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Williams v. Ocean Transport Lines Inc.

decided: April 24, 1970.

GLENNY WILLIAMS, APPELLANT,
v.
OCEAN TRANSPORT LINES, INC.



McLaughlin, Freedman and Gibbons, Circuit Judges.

Author: Gibbons

Opinion OF THE COURT

GIBBONS, Circuit Judge.

Plaintiff-appellant, Glenny Williams (Williams), a longshoreman, on October 1, 1963 was employed by the T. Hogan Corporation (Hogan), a stevedoring contractor, at the marine terminal in Camden, New Jersey, owned and operated by South Jersey Port Commission (Port Commission).*fn1 While discharging a cargo of bulk nitrate from the S.S. John Wilson, owned by Ocean Transport Lines, Inc. (Ocean Transport), he was injured when part of a shore-based movable crane, owned by the Port Commission and operated by Hogan, failed.

On May 12, 1965, Williams filed suit in the Eastern District of Pennsylvania against Ocean Transport alleging unseaworthiness in failing to provide a safe place to work. On May 26, 1965, Williams filed suit in the District of New Jersey against the Port Commission alleging negligence with respect to the crane.

In the Eastern District of Pennsylvania lawsuit, Ocean Transport, on May 25, 1965, filed a third party complaint against Hogan and the Port Commission alleging breach by each third party defendant of its contract to furnish stevedoring services in a safe and workmanlike manner. Hogan and the Port Commission filed answers to this third party complaint, and Hogan cross-claimed against the Port Commission, which filed an answer to the cross-claim.

At this stage in the Eastern District of Pennsylvania suit, the insurance carrier for the Port Commission, recognizing the merit of Ocean Transport's third party claim for breach of contract to furnish stevedoring services in a safe and workmanlike manner, proposed to Ocean Transport that it take over the defense of that action and indemnify Ocean Transport from all settlements, judgments, interests, costs and counsel fees. Ocean Transport agreed, the third party actions in the Eastern District of Pennsylvania were dismissed, and the attorneys for the Port Commission were substituted for Ocean Transport's attorneys. Thus, the insurance carrier for the owner of the crane, the defect in which was claimed by Williams to have caused the accident, wound up defending both the New Jersey and the Pennsylvania federal court actions.

Both cases proceeded through discovery and pretrial. By the chance operation of the court calendars, the New Jersey case against the Port Commission was reached first and tried in the district court before a jury. Liability was not a serious issue. After six trial days the jury awarded Williams damages in the sum of $90,000, and judgment in that amount was entered against the Port Commission on March 10, 1969. No post-trial motions were made in the New Jersey District Court with respect to the adequacy of this verdict.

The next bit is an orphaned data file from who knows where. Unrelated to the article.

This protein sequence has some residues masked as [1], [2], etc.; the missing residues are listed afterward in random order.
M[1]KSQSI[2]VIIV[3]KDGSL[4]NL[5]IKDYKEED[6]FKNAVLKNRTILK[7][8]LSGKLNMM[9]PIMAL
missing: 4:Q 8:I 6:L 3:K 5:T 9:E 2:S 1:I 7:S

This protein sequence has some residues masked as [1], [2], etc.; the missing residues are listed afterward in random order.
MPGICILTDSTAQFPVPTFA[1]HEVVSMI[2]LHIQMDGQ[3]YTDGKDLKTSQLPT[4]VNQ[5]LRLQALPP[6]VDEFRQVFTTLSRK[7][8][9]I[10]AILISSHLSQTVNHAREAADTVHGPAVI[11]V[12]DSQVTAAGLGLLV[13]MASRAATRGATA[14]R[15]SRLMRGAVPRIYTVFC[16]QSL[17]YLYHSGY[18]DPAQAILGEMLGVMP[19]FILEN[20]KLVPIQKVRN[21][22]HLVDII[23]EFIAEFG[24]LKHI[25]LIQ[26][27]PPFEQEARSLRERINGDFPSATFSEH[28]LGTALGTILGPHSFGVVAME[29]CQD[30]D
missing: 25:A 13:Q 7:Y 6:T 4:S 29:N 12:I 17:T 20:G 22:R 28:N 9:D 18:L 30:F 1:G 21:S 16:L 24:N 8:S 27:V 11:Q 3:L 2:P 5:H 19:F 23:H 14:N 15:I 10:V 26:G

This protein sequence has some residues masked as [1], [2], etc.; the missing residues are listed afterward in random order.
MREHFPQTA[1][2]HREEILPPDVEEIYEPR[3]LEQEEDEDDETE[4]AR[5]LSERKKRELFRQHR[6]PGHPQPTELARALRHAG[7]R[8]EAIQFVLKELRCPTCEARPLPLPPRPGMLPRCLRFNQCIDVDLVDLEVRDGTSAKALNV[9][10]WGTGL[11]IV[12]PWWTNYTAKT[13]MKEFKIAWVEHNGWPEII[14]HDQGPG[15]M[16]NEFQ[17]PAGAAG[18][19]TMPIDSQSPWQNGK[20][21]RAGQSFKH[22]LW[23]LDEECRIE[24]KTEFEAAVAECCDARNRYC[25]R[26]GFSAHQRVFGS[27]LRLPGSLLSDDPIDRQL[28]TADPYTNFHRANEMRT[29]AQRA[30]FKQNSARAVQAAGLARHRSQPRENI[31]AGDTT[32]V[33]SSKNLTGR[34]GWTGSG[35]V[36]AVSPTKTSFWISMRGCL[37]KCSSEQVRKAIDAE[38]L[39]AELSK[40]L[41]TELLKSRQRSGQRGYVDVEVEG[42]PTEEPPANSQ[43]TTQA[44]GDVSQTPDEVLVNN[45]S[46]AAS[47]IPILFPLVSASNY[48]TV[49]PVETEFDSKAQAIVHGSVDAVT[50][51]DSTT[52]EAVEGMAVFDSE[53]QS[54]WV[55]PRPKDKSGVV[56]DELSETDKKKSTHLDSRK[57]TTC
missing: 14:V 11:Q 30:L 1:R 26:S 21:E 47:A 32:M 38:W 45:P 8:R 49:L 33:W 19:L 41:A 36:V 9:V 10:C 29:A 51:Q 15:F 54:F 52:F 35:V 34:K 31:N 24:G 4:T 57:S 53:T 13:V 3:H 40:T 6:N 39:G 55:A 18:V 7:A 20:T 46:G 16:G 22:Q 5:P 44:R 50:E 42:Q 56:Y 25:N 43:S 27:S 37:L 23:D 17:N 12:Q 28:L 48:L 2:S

After the verdict, the insurance carrier for the Port Commission tendered $90,000 to counsel for Williams, which tender was refused. The insurance carrier then obtained an order permitting payment of the $90,000 to the clerk of the United States District Court for the District of New Jersey, upon which payment the clerk was directed to mark the judgment satisfied of record. Such payment was made on March 24, 1969. On April 17, 1969, the New Jersey District Court vacated that part of its earlier order which directed the clerk to mark the judgment satisfied of record. The reasons for this modification do not appear, but they may have to do with interest from March 10, 1969 to March 24, 1969, since only $90,000 was paid into court.

After paying $90,000 into court in the District of New Jersey, the insurance carrier returned to the Eastern District of Pennsylvania, where it was defending Ocean Transport, brought the above facts to the attention of the district court, and moved for summary judgment.

On behalf of that defendant, the insurance carrier contended:

1. That collateral estoppel prevented the relitigation in the unseaworthiness case of the quantum of Williams' injuries, because the Port Commission, defendant in the negligence action, was an indemnitor of Ocean Transport. See Restatement of Judgments § 96(1) (b) (1942).

2. That a plaintiff is entitled to only one satisfaction, and the New Jersey judgment was fully satisfied. See Restatement of Judgments § 95 (1942).

The District Court for the Eastern District of Pennsylvania granted summary judgment, and from that order Williams appeals. He contends that although he may ultimately have to credit the $90,000 against any judgment he might obtain against Ocean Transport, neither the New Jersey District Court judgment nor the $90,000 payment into court bars him from relitigating against that defendant the amount of his damages.

I. The Indemnitor Question

It has been settled law since Seas Shipping Co. v. Sieracki, 328 U.S. 85, 66 S. Ct. 872, 90 L. Ed. 1099 (1946), affirming Sieracki v. Seas Shipping Co., 149 F.2d 98 (3 Cir. 1945), that a shipowner owes to a longshoreman engaged in unloading the same non-delegable duty to provide a seaworthy vessel as a place to work as is owed to a seaman. This liability without fault to compensate for injuries caused by unseaworthiness, however, gives rise to a right of indemnity in favor of the vessel and its owner from stevedores who, by rendering unsafe and unworkmanlike services to the ship, have created the condition of unseaworthiness for which the ship and owner have been held liable. Ryan Stevedoring Co. v. Pan-Atlantic Corp., 350 U.S. 124, 76 S. Ct. 232, 100 L. Ed. 133 (1956). The right of indemnity applies not only to the manner of performance of services but also to the quality of equipment used. Weyerhaeuser S.S. Co. v. Nacirema Operating Co., 355 U.S. 563, 78 S. Ct. 438, 2 L. Ed. 2d ...


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